Monday, August 5, 2013

Kill your Darlings

Sometimes you can feel that something is wrong with a design, concept or story, without knowing what it is. On some gut level you feel that what you are doing is not beneficial. But how do you transition from gut feeling to productivity?

You see, when your gut is telling you that something is off, it can be difficult to work. Authors refer to it as writer's block. It is a conundrum that has to be resolved so that the work can be the best it can be. Sometimes it will require rework or scrapping a project, but the sooner you realize what is wrong, the sooner you can fix it.

How this May Progress:

Procrastination -

Perhaps the one that can be the hardest to identify. If you procrastinate already, it can be difficult to identify your normal procrastination from that resulting from a problem. This procrastination occurs because you have no solution for the problem, yet you do not quite understand that the reason you're doing this is because of that lack of solution.

Solving Easier Problems -

That is to say, that instead of tackling the big mess, you spend time clearing out your inbox, responding to twitter, etc etc.

Essentially, you do not want to tackle the problem, you are aware of it, and so you fill your time with other things that "have to be done", but are of lesser priority.

Writing or Talking about the fact that you are Procrastinating or Solving Easier Problems -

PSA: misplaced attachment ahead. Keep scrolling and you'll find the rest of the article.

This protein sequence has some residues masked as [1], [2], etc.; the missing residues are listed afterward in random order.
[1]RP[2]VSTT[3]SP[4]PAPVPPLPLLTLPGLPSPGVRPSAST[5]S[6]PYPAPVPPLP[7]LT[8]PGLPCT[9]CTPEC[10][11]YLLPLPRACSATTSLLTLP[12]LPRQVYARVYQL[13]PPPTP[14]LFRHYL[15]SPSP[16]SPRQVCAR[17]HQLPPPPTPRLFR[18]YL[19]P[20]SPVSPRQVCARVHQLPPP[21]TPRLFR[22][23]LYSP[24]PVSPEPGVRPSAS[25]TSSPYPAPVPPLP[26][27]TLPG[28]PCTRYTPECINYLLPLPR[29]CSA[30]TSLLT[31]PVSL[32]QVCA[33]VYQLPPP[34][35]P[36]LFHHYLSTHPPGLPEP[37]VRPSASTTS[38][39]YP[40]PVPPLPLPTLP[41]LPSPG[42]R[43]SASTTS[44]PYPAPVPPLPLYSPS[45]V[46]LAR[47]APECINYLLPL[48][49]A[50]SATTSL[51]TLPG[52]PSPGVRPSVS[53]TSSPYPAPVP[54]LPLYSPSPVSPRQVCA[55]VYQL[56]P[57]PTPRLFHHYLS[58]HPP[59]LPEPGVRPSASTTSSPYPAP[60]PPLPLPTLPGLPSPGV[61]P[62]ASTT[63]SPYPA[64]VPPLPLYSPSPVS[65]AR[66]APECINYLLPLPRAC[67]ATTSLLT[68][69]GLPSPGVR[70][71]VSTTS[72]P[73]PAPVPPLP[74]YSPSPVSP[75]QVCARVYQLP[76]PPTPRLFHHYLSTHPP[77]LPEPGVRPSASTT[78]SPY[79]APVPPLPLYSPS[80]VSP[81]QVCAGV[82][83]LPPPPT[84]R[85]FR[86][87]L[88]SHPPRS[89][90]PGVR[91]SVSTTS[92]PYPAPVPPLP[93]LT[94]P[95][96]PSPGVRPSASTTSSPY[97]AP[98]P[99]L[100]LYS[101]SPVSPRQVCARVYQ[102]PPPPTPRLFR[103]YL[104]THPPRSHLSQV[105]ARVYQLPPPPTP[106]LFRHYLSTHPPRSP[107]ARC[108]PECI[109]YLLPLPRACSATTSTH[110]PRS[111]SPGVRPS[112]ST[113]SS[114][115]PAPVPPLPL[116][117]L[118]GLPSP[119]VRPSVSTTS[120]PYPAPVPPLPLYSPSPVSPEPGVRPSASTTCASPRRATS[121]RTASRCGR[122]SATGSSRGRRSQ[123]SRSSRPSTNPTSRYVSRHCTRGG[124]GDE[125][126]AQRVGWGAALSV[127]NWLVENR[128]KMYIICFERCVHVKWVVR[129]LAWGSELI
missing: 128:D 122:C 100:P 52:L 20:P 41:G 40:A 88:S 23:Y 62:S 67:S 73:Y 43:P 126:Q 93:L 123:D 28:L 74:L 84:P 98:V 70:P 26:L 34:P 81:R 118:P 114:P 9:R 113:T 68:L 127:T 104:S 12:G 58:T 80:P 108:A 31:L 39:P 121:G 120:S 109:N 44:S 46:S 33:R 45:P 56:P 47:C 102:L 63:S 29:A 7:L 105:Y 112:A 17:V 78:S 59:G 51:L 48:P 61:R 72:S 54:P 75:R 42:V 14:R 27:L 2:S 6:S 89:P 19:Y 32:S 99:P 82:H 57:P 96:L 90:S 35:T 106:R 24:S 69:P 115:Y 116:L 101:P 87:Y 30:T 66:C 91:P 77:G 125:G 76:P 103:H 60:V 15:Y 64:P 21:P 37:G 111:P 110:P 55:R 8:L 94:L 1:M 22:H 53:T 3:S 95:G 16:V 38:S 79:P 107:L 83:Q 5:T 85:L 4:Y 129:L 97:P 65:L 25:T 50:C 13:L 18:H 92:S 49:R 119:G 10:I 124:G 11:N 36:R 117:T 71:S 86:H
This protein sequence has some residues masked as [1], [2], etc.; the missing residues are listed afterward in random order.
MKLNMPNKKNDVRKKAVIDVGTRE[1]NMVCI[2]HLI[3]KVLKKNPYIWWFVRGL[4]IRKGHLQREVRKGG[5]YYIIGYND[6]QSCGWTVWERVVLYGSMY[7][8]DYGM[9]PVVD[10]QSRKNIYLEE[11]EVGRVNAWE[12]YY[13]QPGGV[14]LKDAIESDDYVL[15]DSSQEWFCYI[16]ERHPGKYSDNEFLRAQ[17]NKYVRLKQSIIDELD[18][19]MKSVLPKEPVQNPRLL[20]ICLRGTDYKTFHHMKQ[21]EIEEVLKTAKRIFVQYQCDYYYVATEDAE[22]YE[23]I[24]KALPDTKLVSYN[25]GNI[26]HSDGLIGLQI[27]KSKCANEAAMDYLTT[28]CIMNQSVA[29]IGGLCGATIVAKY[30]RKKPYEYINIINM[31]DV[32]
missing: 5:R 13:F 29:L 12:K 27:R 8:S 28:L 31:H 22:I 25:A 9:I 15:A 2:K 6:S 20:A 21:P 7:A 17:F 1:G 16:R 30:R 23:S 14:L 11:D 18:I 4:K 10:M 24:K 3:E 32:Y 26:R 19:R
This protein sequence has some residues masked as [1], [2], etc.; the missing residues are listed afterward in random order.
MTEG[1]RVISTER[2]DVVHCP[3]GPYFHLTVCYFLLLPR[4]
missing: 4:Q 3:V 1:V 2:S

You are now addressing the issue that there is a problem. You are talking to other people in an effort to find a way to save that problem, or to finally come to the conclusion, that it has to be resolved some how.

Solving the Problem, or Killing It -

And here it is, the whole point of this mess. If you can't solve the problem, then you have to come to terms with killing it off.

How to Kill:

Combine it with something else -

Maybe the character is a bit redundant, maybe their role can be merged with another. Perhaps the mechanic is just not interesting enough by itself. It could be that you don't need jumping in the game, so you can just put any jumping with the other Quick Time events in the game. Have it be context sensitive like other interaction points in the game instead.

Remove it entirely -

Is the scene causing more trouble than its worth? Sometimes, going back and rewriting, or recreating a room is better than trying to shove something where it doesn't belong. The best authors have every scene progressing multiple things at once (character, story, setting up a Chekov's gun). Similarly every area of a game, should be exploring the game world narrative, the character narrative, and the player narrative.

When thinking of moving from controls to touch gameplay, I wondered if I should keep the character icon, or if I could remove it entirely instead of animating it for touch. Sometimes, its better to not waste time on additional animations, while other times, the investment allows the game to feel more "juicy". Think it through and make the decision.

Change its location -

Sometimes a scene doesn't work because it hasn't been set up. Maybe make the scene take place later on, and have the current moment set up that payoff. In a game, you may need to have a room or two where the player can safely play with a new mechanic. You may feel that you have to rush it, because the level is already built, but you should evaluate the space, and attempt to script around this, or simply move the challenge to a later spot.

In the end:

Solutions vary based on why you have to kill your darling. Hopefully, this will at least get you back on track to solving your problem. Good luck!